Application Number: 2
INITIATIVE: What is the title of your initiative?
RATIONALE: Why was this initiative developed? Briefly describe your vision for this initiative: what changes would you like to see in your community, in the college/university, and for the student experience?
Vivacity is an inter-institutional collaboration between 6 post-secondary institutions and the City of Calgary Planning Department and Calgary Economic Development (CED). Vivacity engages inter-disciplinary teams of students in the re-design and activation of community spaces in underutilized areas of the city. We are responding to 3 emerging needs: 1. To deepen student engagement in urban issues and empower young people to lead an active civic life. CED has identified ‘brain-drain’ and the exodus of young people from our city as a major concern. 2. To provide inter-disciplinary learning opportunities for students in order to foster diverse leadership abilities and collaborative skill building. Employers are increasingly looking to hire individuals who have experience working collaboratively in diverse teams. 3. To provide the City with new and innovative ideas for underutilized and abandoned spaces in our communities. At this time of economic downturn, Calgary is searching for opportunities to re-imagine itself at a city. Vivacity gives young people a voice and a venue to contribute their ideas to the changing urban landscape.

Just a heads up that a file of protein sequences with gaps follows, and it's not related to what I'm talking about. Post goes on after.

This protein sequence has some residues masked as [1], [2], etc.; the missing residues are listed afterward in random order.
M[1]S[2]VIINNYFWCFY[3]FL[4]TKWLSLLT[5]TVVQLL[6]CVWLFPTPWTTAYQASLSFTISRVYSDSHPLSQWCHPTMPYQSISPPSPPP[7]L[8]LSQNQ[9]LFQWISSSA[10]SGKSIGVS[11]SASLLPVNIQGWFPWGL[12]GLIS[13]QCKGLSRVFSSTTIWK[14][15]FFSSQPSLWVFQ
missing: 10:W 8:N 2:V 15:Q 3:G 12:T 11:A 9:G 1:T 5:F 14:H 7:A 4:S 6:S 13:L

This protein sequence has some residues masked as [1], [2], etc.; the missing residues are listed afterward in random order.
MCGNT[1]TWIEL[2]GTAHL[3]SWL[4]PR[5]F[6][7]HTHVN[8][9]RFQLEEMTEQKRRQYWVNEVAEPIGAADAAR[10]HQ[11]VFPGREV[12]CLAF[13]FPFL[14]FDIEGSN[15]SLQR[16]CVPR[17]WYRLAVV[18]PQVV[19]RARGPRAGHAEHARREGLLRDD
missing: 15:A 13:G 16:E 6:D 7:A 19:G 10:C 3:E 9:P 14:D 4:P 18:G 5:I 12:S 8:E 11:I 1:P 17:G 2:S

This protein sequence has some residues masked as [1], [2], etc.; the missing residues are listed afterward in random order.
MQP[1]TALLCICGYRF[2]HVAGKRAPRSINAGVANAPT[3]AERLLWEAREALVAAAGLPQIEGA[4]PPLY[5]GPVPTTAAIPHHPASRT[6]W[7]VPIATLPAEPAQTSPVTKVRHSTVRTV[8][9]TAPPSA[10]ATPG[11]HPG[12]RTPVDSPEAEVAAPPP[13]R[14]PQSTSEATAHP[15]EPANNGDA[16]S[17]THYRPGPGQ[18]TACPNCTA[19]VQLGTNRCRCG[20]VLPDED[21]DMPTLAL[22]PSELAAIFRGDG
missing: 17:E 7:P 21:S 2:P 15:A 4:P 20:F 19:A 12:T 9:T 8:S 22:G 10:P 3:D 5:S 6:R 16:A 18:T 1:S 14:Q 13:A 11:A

GOVERNANCE AND PARTNERSHIPS: Who will oversee and manage the initiative? How does it connect with other local, regional, or national projects or networks?